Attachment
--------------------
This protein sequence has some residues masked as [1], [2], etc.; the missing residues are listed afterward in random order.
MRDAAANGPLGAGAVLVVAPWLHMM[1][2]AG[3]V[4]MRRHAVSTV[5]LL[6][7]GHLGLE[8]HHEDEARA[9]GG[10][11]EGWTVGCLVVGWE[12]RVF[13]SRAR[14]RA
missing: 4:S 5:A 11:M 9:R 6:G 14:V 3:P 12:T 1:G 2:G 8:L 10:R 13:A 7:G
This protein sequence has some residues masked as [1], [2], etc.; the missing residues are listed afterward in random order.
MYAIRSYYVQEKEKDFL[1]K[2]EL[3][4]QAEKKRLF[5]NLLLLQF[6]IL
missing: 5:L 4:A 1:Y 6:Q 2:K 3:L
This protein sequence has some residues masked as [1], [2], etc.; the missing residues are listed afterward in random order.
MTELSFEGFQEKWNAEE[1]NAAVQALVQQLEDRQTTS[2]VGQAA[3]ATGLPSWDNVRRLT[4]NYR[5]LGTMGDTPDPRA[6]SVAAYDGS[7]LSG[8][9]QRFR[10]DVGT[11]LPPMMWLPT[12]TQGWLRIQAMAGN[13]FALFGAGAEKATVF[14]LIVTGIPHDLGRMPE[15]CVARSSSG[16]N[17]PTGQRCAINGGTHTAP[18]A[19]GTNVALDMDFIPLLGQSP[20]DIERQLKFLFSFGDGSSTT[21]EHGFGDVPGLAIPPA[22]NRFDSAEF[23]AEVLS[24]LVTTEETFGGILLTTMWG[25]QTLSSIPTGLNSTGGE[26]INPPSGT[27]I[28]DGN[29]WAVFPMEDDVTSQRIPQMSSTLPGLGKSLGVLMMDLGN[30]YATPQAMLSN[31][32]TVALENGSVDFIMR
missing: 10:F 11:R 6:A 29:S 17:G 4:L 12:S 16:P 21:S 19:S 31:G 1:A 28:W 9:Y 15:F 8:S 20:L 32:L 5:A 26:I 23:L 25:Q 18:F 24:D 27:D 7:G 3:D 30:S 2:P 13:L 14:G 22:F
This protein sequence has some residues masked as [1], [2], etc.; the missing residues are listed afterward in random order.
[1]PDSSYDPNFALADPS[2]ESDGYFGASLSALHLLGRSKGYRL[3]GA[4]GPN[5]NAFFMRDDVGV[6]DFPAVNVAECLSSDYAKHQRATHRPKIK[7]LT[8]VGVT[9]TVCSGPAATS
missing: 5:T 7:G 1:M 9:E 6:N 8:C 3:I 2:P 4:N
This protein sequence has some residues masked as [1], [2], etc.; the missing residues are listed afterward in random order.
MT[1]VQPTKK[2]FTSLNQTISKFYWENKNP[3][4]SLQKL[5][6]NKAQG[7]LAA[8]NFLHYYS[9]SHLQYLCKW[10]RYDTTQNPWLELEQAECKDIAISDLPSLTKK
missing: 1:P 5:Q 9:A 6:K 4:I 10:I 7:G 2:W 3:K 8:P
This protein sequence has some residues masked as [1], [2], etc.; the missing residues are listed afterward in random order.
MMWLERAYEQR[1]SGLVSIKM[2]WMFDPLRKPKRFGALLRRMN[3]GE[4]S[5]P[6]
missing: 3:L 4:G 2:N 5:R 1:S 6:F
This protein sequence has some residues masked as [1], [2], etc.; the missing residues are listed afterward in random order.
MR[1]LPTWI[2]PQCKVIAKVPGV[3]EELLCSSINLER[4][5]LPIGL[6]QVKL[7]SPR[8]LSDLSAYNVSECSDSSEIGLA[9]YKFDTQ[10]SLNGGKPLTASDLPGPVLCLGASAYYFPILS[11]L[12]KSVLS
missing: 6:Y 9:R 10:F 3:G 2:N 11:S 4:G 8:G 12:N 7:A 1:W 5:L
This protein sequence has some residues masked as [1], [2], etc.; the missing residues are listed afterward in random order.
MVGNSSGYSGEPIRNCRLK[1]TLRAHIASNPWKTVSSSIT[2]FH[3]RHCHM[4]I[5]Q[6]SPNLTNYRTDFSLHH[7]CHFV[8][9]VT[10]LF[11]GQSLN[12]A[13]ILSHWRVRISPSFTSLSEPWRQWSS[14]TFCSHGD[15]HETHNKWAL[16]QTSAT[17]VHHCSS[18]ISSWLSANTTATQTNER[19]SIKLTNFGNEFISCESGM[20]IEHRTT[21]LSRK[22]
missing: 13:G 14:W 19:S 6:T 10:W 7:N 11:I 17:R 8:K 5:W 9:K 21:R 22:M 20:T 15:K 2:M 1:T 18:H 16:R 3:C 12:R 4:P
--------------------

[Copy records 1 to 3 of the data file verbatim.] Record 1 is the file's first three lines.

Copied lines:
This protein sequence has some residues masked as [1], [2], etc.; the missing residues are listed afterward in random order.
MRDAAANGPLGAGAVLVVAPWLHMM[1][2]AG[3]V[4]MRRHAVSTV[5]LL[6][7]GHLGLE[8]HHEDEARA[9]GG[10][11]EGWTVGCLVVGWE[12]RVF[13]SRAR[14]RA
missing: 4:S 5:A 11:M 9:R 6:G 14:V 3:P 12:T 1:G 2:G 8:L 10:R 13:A 7:G
This protein sequence has some residues masked as [1], [2], etc.; the missing residues are listed afterward in random order.
MYAIRSYYVQEKEKDFL[1]K[2]EL[3][4]QAEKKRLF[5]NLLLLQF[6]IL
missing: 5:L 4:A 1:Y 6:Q 2:K 3:L
This protein sequence has some residues masked as [1], [2], etc.; the missing residues are listed afterward in random order.
MTELSFEGFQEKWNAEE[1]NAAVQALVQQLEDRQTTS[2]VGQAA[3]ATGLPSWDNVRRLT[4]NYR[5]LGTMGDTPDPRA[6]SVAAYDGS[7]LSG[8][9]QRFR[10]DVGT[11]LPPMMWLPT[12]TQGWLRIQAMAGN[13]FALFGAGAEKATVF[14]LIVTGIPHDLGRMPE[15]CVARSSSG[16]N[17]PTGQRCAINGGTHTAP[18]A[19]GTNVALDMDFIPLLGQSP[20]DIERQLKFLFSFGDGSSTT[21]EHGFGDVPGLAIPPA[22]NRFDSAEF[23]AEVLS[24]LVTTEETFGGILLTTMWG[25]QTLSSIPTGLNSTGGE[26]INPPSGT[27]I[28]DGN[29]WAVFPMEDDVTSQRIPQMSSTLPGLGKSLGVLMMDLGN[30]YATPQAMLSN[31][32]TVALENGSVDFIMR
missing: 10:F 11:R 6:A 29:S 17:G 4:L 12:S 16:P 21:S 19:S 31:G 1:A 28:W 9:Y 15:F 8:S 20:L 32:L 5:A 26:I 23:L 25:Q 18:F 24:D 27:D 7:G 3:D 30:S 2:P 13:L 14:G 22:F